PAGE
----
Popularity of iMessage, WhatsApp could see less regulation of SMS charges
- 02 May, 2019 16:18
The Australian Competition and Consumer Commission (ACCC) says that the growth in ‘over the top’ (OTT) messaging services such as iMessage and WhatsApp means it believes it is no longer necessary to regulate SMS text messaging.
The ACCC today issued a draft report on the Domestic Mobile Terminating Access Service (MTAS): A framework whereby the ACCC regulates voice and SMS termination fees.
The MTAS was originally established in 1997 and regulated voice call termination charges on mobile networks. In 2014, the MTAS was expanded to cover SMS services.
A mobile network operator charges a termination fee to the originating telco when a customer on the MNO’s network receives a call or text message.
The ACCC’s draft decision would see it continue to regulate voice termination fees for at least another five years. However, it would let regulation of SMS services lapse.
The ACCC said that it had come to a draft position that, as yet, “there are no effective substitutes for voice calls for which voice MTAS is an essential input”.
“While OTT voice calls are increasingly used by end-users, their effectiveness as a substitute is limited due to both functionality and consumer behaviour,” the draft report said.
“Therefore, in the absence of regulation, MNOs have the ability and potentially an incentive to exercise their market power in the wholesale markets to deny the provision of this input on reasonable terms, or to set the price of access to inefficiently high levels.”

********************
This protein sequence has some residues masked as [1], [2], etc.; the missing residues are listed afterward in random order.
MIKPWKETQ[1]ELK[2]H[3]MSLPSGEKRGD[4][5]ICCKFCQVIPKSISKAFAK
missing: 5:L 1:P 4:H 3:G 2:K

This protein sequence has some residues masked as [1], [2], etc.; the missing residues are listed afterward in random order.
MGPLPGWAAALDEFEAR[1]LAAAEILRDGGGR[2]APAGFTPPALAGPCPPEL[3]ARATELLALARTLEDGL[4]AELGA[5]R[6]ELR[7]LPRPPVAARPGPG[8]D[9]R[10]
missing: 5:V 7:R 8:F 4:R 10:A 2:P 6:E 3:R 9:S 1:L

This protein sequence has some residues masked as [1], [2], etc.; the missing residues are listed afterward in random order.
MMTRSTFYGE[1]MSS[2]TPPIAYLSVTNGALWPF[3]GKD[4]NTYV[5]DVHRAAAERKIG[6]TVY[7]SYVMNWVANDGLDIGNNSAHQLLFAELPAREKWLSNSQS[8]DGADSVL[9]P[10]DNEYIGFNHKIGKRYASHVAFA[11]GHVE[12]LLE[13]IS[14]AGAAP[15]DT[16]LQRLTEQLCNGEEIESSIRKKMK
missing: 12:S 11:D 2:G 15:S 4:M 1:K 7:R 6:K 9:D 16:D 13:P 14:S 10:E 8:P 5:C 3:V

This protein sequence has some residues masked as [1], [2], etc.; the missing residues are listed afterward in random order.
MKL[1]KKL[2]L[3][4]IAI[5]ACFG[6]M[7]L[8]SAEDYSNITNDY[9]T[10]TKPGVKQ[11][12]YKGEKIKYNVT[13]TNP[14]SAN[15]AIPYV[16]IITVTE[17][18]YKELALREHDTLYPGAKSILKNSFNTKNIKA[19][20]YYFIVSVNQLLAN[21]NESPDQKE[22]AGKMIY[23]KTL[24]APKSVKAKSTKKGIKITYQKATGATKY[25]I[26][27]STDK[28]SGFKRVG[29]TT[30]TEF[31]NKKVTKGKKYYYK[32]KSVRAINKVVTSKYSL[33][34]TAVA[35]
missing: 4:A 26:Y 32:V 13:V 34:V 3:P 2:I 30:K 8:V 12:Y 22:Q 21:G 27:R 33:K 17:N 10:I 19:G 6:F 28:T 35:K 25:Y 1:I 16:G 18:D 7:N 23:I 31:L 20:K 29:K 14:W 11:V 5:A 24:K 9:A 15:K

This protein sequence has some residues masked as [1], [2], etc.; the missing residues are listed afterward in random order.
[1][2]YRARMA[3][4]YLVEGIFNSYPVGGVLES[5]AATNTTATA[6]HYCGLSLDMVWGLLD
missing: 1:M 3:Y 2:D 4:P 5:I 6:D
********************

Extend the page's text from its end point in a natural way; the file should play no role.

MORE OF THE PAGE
However, the ACCC said that there are fewer barriers to consumers substituting SMS messaging for alternative services.
“The markets have changed considerably since SMS termination was declared in 2014,” the draft report said. “In particular, smartphone penetration and the use of non-SMS messaging services have increased significantly. For example, OTT services such as Facebook Messenger, iMessage, WeChat and WhatsApp are widely used and do not rely on MTAS to access other end-users.”
“Our decision to regulate SMS appears to have had the desired effect,” said ACCC chair Rod Sims.
“We are therefore proposing to remove regulation of MTAS for SMS services as we do not think continued regulation is necessary to promote competition.”
“However, over-the-top voice services are not yet substitutes for mobile voice calls as they do not offer the same quality or access to services such as Triple Zero,” Sims said. “We are therefore proposing to continue declaration of MTAS for voice services.”